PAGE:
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Made of extra heavy denim
Roomy and comfortable with high
bib and liigh back. Seams all stitched
with extra strength thread. The
overall that will give you greatest
service and satisfaction.
F. A. PATRICK & CO.
Wholesale Dry Goods and Manufacturers.
Zenith Furnace Company
COAL, PSG IRON, COKE, ILLUMINATING GAS.
°-"!57Ave W %rISrE"T"
Plant* nWVa Via UIMltll, IHIIIIL
Naaiftd aboes are freuently mad* in
DO NOT BUY ANT
Ho matter what its name, unlect It town
a plain and readable impression of
AU shoes without the UNION STAMP are always Nta
any excuse tor absence of
BOOT and SHOE WORKERS' UNION
CAPITAL, SURPLUS AND PROFITS *2,800,000.00
ALBERT L. ORDEAV, President. WALTER J. JOHNSOX, Ant Caahler.
JOHN H. DIGHT, Caahler.
OATID WILLIAMS, Vice-President, WILLIAM WELLS. Ant. Guhler.
THREES PER CENT INTEREST PAID ON SAVINGS AND TIME DEPOSITS
Every Good Smoker Appreciates a Cool, Fragnflit Cigar that
enjoy up to the
STREET, BOSTON, JfASfl.
President. Becretary-Treasureft 'S
THE FIRST NATIONAL BANK
puff. That ft (vhy the
E O A
®°P1I^a' with particular people.
is Delicious, Luxurious and Dainty. It is made upon honor,
by skilled workmen from the best grade of Havana Leaf.
ASK YOUR DEALER.
DULUTH CIGAR COMPANY
It8 W. MICHIGAN ST. New Phone 918 Old Pbone 160#.
A SAYINGS ACCOUNT GIVES CREDIT
The merchants of Duluth are interested in our Savings
Department because it acts as a guarantee fund for their
If a man with a^ savings account is out of work for a few
weeks, the merchsnt is safe in granting him credit for he knows
Uhat the Customer with the Savings Account Can Pay
One Dollar will open your account.
THE CITY NATIONAL BANK
SATURDAY- •THE LABOR WORLD-
By SENATOR RICHARD JONES.
The history of society is one of per
petual unrest, a struggle between the
classes, between the oppressors and
the oppressed. At no time in the
memory of man have the scales of
justice balanced. Perhaps it must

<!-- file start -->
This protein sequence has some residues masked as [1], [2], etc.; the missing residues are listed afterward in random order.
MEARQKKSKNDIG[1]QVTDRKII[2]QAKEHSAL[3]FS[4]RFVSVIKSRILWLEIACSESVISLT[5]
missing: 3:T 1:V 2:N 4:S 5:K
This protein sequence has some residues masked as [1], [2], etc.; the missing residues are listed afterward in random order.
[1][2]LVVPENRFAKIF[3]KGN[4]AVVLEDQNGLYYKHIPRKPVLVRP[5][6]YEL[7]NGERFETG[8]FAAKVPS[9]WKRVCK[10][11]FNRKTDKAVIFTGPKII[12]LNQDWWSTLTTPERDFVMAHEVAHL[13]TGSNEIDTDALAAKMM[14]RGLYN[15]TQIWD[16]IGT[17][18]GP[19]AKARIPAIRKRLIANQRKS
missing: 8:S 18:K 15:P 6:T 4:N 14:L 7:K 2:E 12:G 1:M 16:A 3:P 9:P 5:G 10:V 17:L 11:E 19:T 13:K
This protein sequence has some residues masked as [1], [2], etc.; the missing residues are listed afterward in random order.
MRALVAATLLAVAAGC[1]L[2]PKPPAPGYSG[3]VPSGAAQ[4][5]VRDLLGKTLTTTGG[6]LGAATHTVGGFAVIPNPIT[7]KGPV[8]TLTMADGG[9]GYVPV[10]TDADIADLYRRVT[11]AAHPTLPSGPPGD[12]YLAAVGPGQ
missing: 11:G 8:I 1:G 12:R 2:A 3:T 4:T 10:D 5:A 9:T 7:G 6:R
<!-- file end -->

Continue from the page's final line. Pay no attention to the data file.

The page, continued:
always be, because it has always been,
and that our feeble' protest against
such a condition of affairs is energy
wasted and labor lost.
Some people try to search for the
real reasons'for what may be termed
a denial of justice- under our present
system—try to find the answer to this
.problem because they have no other
means of employing their leisure
time, while many others do so be
cause they simply cannot help it.
Moral Courage Required.
To fairly and impartially attempt
to analyze the situation often means
that ridicule will be heaped upon the
one who tries it. Those interested in
maintaining things as they are will
cast scorn at the efforts and heap
abuse upon the heads of those whose
interest in public questions prompts
them to serious study.
These people are pleased to call
themselves optimistis. They are ever
ready to label as pessimists those who
are not satisfied with the injustice of
the present social system. They call
upon legislatures and parliaments to
keep "hands off" in economic and
political questions except those meas
ures they themselves are pleased to
They are "optimists" in regard to
anything that does not affect their
own interests. But, in the final an
I a lysis, they are not different than
the type whom Henry Ward Beacher
had in mind when he said they "re
fuse to look at the new moon, out of
respect for that 'ancient institution,*
the old one."
1 The Philosophy of "More."
I Man is a restless animal. He is not
satisfied to stand still. Give him
$1,000 and he wants $5,000. Give
him a touch of justice and he wants
for more. It is inevitable. Voltaire
put it this way:
"The sentiment of justice is so
natural, so universally acquired by all
mankind, that it is independent of all
law, all party, all religion," and Omar
Khayam supplements this again when
he says that "justice is the soul of
The denial of justice is the source
I of social unrest. This Is not less true
today than at any other stage in the
development of society. Men will
trample on each others' rights they
will ignore the fundamentals of a
true Christianity and even go iso far
as to set up their own shallow ideals
and call it religion. :v
Do Ave want
The men's organizations are de
clared neither to be pledged to accept
arbitration or opposed to it. The de
cision will rest upon developments, it